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I have a smart client (WPF) that makes calls to the server va services (WCF). The screen I am working on holds a list of objects that it loads when the constructor is called. I am able to add, edit and delete records in the list.

Typically what I am doing is after every add or delete I am reloading the entire model from the service again, there are a number off reasons for this including the fact that the data may have changed on the server between calls.

This approach has proved to be a big hit on perfomance because I am loading everything sending the list up and down the wire on Add and Edit.

What other options are open to me, should I only be send the required information to the server and how would I go about not reloading all the data again ever time an add or delete is performed?

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2 Answers 2

up vote 1 down vote accepted

The optimal way of doing what you're describing (I'm going to assume that you know that client/server I/O is the bottleneck already) is to send only changes in both directions once the client is populated.

This can be straightforward if you've adopted a journaling model for updates to the data. In order for any process to make a change to the shared data, it has to create a time-stamped transaction that gets added to a journal. The update to the data is made by a method that applies the transaction to the data.

Once your data model supports transaction journals, you have a straightforward way of keeping the client and server in sync with a minimum of network traffic: to update the client, the server sends all of the journal entries that have been created since the last time the client was updated.

This can be a considerable amount of work to retrofit into an existing design. Before you go down this road, you want to be sure that the problem you're trying to fix is in fact the problem that you have.

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  1. Make sure this functionality is well-encapsulated so you can play with it without having to touch other components.
  2. Have your source under version control and check in often.
  3. I highly recommend having a suite of automated unit tests to verify that everything works as expected before refactoring and continues to work as you perform each change.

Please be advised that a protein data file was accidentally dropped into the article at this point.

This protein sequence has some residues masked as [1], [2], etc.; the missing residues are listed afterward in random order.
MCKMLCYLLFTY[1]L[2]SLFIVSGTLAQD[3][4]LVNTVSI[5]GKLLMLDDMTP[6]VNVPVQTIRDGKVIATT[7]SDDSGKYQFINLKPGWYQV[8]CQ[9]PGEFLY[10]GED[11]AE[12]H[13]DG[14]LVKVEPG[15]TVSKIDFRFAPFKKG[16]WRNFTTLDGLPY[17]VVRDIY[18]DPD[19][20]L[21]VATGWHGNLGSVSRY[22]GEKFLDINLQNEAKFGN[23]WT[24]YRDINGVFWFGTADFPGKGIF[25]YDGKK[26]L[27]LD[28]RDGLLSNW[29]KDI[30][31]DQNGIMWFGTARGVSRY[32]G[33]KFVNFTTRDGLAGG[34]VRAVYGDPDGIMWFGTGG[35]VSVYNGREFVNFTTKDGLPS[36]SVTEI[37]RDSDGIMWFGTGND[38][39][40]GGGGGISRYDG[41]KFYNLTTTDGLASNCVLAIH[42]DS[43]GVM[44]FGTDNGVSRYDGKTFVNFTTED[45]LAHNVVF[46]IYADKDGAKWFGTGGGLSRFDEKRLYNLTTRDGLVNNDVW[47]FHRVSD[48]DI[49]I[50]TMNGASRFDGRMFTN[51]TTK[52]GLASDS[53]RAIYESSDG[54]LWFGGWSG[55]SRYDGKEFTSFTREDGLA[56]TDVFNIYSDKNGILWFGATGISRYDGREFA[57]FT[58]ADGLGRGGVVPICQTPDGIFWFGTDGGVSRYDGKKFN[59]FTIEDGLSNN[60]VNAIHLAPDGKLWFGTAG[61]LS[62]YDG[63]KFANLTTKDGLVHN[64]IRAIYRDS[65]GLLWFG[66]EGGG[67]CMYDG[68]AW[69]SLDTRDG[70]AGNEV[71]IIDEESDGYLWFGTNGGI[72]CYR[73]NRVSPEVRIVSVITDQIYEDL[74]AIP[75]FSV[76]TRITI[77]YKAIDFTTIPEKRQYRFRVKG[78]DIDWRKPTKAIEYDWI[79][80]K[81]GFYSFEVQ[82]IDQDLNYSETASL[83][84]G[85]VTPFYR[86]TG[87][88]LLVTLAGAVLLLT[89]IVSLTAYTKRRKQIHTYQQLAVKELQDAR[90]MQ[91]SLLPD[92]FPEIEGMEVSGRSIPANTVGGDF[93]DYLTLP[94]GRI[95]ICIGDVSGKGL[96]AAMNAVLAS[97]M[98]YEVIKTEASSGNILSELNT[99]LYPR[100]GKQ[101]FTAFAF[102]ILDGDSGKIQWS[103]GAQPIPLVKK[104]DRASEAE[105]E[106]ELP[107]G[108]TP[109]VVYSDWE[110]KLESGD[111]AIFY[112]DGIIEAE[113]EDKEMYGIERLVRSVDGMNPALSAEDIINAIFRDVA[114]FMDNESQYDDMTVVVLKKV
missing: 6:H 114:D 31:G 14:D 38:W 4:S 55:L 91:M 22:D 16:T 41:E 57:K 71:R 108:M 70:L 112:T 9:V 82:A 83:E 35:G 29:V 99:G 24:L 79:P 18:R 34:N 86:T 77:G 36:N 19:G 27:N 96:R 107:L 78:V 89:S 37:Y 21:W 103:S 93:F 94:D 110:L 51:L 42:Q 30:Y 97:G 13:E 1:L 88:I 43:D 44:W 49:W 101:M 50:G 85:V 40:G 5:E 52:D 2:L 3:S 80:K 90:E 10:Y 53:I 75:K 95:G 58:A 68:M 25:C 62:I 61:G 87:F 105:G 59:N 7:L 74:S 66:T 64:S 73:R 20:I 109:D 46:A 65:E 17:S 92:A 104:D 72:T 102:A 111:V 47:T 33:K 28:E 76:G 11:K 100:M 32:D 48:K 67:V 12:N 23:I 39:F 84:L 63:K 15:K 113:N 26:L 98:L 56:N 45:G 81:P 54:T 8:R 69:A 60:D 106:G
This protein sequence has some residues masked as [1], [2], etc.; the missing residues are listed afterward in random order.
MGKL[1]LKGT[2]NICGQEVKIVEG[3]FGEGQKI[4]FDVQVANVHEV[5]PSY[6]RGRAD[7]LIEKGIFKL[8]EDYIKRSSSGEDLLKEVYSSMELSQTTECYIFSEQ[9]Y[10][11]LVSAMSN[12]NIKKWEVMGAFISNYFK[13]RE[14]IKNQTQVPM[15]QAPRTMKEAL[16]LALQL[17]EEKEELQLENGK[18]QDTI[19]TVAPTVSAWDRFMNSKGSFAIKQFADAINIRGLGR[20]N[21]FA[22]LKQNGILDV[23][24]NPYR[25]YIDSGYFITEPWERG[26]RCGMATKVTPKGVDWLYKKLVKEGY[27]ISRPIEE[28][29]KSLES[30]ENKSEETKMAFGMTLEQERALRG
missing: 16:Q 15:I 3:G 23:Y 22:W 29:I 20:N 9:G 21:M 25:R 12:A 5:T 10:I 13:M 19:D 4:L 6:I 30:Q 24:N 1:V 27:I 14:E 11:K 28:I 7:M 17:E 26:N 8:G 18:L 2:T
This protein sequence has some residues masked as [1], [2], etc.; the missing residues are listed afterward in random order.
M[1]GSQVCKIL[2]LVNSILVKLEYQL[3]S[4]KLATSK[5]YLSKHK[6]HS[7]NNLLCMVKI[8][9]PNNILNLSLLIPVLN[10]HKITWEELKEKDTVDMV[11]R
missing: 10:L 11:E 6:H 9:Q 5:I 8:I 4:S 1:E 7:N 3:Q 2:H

4. If the performance hit is on the server->client transfer of data, moreso than the querying, processing and disk IO on the server, you could consider devising a hash of a given collection or graph of objects, and passing the hash to a service method on the server, which would query and calculate the hash from the db, compare the hashes, and return true or false. Only if false would you then reload data. This works if changes are unlikely or infrequent, because it requires two calls to get the data, when it has changed. If changes in the db are a concern, you might not want to only get the changes when the user modifies or adds something -- this might be a completely separate action based on a timer, for example. Your concurrency strategy really depends on your data, number of users, likelihood of more than one user being interested in changing the same data at the same time, etc.
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How are 1, 2 and 3 related to run-time performance? –  CesarGon Mar 14 '10 at 1:41
You know this is about more than a question's title, right? The question is about optimization, and that's just due diligence before touching optimization. I could understand the downvote if my answer were only 1,2 & 3, but not for being comprehensive about engineering practices. Still, I'll answer your question. In order to gauge and compare the performance effect of a given change, one needs to keep versions from each implementation. In order to make this practical, the system being worked on should be well encapsulated. To make it efficient, you have to know if it works, thus tests. –  Jay Mar 14 '10 at 1:51

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